Economic growth is projected to slow but inflation is likely to rise

Economic growth is projected to slow progressively to around 3 per cent in 2000, mainly on account of weakening fixed investment, slowing consumption spending as gains in households wealth moderate and a lower rate of stock building, but to bounce back to around 4 per cent in 2001 as business investment begins to recover. Strong employment growth should continue, cutting the unemployment rate to 6 1/2 per cent in 2001. Inflation is projected to pick up to 4 per cent in 2000, including a 2 percentage point contribution from the tax package, but to ease back in the following year as cuts in some indirect taxes occur. Abstracting from the effects of the tax package, inflation is likely to rise to 2 1/2 per cent in 2001. With export markets recovering and the terms of trade rising, the current account deficit is projected to fall to 4 1/4 per cent of GDP in 2001. The main risks to these projections are that households continue to enjoy large capital gains on houses, sustaining strong consumption expenditures, a nd that inflation expectations rise as GST is introduced.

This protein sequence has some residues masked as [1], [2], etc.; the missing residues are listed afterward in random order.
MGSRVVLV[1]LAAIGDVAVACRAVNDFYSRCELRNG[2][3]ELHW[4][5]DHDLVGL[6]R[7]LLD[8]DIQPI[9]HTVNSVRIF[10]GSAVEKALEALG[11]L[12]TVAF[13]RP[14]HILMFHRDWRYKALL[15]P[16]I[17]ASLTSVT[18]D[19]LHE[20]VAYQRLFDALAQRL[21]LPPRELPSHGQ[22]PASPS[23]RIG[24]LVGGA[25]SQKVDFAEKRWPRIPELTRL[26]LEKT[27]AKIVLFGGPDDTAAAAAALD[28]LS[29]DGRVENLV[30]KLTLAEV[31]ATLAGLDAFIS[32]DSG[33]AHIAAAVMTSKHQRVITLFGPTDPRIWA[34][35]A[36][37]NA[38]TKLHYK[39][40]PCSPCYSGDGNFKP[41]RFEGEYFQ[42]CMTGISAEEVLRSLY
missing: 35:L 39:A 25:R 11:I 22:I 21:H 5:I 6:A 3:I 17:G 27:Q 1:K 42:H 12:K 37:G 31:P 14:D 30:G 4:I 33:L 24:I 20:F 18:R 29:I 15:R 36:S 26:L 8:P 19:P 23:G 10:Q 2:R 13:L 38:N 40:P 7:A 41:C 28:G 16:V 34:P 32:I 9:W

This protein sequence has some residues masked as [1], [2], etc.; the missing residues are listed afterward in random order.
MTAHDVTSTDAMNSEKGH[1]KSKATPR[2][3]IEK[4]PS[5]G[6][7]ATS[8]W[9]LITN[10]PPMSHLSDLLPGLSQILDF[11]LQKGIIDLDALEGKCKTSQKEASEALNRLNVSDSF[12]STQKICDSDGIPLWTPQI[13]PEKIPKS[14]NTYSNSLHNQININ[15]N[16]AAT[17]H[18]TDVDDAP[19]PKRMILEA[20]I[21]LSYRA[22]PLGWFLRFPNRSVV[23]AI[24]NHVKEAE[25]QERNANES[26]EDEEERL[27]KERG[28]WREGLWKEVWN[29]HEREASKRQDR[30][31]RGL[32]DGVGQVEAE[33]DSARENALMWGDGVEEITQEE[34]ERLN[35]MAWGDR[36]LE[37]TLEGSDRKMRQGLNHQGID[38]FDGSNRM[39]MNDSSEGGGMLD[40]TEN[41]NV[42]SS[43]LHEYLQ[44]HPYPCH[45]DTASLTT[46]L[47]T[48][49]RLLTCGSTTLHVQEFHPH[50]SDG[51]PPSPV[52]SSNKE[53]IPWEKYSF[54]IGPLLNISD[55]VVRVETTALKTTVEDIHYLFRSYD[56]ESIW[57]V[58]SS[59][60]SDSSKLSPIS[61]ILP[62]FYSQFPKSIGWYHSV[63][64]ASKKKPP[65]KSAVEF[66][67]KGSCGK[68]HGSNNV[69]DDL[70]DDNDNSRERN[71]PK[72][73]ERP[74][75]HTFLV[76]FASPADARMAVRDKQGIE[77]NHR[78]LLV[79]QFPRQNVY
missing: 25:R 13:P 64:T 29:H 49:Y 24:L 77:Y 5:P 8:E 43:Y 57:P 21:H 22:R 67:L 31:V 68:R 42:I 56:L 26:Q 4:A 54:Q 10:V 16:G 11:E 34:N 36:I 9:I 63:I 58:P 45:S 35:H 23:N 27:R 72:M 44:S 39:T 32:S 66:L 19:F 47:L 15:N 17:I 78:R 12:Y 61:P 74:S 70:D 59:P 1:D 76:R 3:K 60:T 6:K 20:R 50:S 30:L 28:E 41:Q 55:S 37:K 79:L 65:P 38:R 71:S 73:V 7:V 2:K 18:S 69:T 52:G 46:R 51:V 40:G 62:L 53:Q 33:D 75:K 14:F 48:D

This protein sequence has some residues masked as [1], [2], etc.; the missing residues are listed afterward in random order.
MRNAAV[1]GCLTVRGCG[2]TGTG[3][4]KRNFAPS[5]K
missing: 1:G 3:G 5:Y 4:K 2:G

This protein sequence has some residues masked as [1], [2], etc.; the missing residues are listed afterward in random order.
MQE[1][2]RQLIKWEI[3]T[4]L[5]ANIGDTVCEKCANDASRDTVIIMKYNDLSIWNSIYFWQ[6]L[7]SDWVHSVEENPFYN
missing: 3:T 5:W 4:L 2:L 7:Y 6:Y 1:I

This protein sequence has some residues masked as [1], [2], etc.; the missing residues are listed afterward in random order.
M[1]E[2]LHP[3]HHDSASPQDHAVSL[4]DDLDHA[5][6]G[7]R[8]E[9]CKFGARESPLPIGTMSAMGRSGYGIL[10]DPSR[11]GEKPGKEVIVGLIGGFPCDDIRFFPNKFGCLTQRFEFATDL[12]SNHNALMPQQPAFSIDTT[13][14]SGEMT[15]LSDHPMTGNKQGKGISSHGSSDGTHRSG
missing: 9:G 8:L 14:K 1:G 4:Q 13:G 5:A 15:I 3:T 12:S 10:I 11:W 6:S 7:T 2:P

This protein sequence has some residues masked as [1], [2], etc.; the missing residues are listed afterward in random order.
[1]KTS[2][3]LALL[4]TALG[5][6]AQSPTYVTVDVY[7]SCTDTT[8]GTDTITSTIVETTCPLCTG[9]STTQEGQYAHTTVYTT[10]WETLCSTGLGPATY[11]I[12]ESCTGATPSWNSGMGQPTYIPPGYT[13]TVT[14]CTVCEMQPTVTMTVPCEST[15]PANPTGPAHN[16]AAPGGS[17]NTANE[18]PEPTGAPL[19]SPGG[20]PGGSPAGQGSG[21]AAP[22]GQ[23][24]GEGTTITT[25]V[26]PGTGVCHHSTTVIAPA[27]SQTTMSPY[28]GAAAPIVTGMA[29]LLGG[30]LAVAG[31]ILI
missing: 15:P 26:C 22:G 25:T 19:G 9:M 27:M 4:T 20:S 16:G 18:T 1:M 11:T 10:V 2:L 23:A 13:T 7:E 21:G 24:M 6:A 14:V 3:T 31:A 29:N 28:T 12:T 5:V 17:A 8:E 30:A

Demand, output and prices

1996 1997 1998

Percentage

Current prices changes, volume

billion A$ (1997/98 prices)

Private consumption 307.5 3.9 4.3

Government consumption 96.9 1.9 2.7

Gross fixed capital formation 116.5 11.6 6.2

Final domestic demand 521.0 5.2 4.4

Stockbuilding [a] 1.7 -1.6 1.7

Total domestic demand 522.6 3.6 6.2

Exports of goods and services 100.8 11.5 -0.4

Imports of goods and services 101.7 10.3 5.9

Net exports [a] -0.9 0.2 -1.3

Statistical discrepancy [a] 0.0 0.1 0.2

GDP at market prices 521.7 3.9 5.1

GDP deflator – 1.4 0.3

Memorandum items

Private consumption deflator – 1.4 1.3

Industrial production – 1.6 1.1

Unemployment rate – 8.5 8.0

Household saving ratio [b] – 3.8 2.1